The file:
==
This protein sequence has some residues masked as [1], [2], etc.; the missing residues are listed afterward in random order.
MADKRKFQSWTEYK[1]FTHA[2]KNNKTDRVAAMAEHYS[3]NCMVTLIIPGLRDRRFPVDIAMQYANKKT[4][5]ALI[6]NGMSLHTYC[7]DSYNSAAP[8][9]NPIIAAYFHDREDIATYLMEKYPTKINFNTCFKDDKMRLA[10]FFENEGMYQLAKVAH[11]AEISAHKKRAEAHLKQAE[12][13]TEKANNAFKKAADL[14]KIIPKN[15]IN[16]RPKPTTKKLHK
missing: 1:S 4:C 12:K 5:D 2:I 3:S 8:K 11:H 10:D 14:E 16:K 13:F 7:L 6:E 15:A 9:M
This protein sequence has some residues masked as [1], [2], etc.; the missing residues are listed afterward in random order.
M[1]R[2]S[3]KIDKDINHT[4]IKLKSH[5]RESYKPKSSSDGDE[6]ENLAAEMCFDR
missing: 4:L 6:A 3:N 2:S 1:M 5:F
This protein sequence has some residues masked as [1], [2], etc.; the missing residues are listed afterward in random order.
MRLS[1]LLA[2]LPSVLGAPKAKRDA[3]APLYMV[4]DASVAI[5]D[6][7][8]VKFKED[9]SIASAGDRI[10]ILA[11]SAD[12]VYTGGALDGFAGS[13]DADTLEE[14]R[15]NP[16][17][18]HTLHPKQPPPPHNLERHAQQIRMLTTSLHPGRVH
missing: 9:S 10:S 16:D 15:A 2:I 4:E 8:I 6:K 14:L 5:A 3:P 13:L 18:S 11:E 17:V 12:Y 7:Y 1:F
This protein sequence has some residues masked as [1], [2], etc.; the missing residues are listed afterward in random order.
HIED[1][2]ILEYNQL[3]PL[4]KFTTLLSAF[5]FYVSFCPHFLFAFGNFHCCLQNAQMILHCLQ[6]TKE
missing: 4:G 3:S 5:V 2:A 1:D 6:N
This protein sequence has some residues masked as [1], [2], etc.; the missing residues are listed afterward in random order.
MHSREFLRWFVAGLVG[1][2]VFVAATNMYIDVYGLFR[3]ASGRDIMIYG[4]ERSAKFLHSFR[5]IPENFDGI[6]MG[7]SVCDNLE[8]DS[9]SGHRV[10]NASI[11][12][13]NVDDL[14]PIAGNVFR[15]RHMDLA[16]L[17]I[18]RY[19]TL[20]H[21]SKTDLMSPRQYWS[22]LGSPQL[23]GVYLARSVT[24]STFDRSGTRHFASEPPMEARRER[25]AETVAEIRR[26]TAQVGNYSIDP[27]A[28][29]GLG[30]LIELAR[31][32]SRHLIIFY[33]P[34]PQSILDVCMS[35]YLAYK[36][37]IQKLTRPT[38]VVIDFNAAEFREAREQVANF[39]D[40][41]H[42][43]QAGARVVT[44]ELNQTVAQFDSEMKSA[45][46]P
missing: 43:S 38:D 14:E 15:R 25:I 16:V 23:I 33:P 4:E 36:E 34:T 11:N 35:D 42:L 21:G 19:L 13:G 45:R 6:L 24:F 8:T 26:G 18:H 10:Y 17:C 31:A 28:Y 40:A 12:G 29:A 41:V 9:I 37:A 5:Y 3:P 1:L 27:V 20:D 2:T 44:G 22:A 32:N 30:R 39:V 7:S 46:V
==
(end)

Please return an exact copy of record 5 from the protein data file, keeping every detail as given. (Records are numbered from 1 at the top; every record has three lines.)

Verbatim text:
This protein sequence has some residues masked as [1], [2], etc.; the missing residues are listed afterward in random order.
MHSREFLRWFVAGLVG[1][2]VFVAATNMYIDVYGLFR[3]ASGRDIMIYG[4]ERSAKFLHSFR[5]IPENFDGI[6]MG[7]SVCDNLE[8]DS[9]SGHRV[10]NASI[11][12][13]NVDDL[14]PIAGNVFR[15]RHMDLA[16]L[17]I[18]RY[19]TL[20]H[21]SKTDLMSPRQYWS[22]LGSPQL[23]GVYLARSVT[24]STFDRSGTRHFASEPPMEARRER[25]AETVAEIRR[26]TAQVGNYSIDP[27]A[28][29]GLG[30]LIELAR[31][32]SRHLIIFY[33]P[34]PQSILDVCMS[35]YLAYK[36][37]IQKLTRPT[38]VVIDFNAAEFREAREQVANF[39]D[40][41]H[42][43]QAGARVVT[44]ELNQTVAQFDSEMKSA[45][46]P
missing: 43:S 38:D 14:E 15:R 25:I 16:V 23:I 33:P 4:E 36:E 34:T 11:N 35:D 42:L 21:G 19:L 13:G 45:R 6:L 24:F 8:T 26:G 18:H 10:Y 17:C 31:A 28:Y 40:A 12:G 29:A 41:V 9:I 37:A 5:Y 3:P 1:L 27:V 20:D 2:T 44:G 22:A 32:N 30:R 39:V 7:S 46:V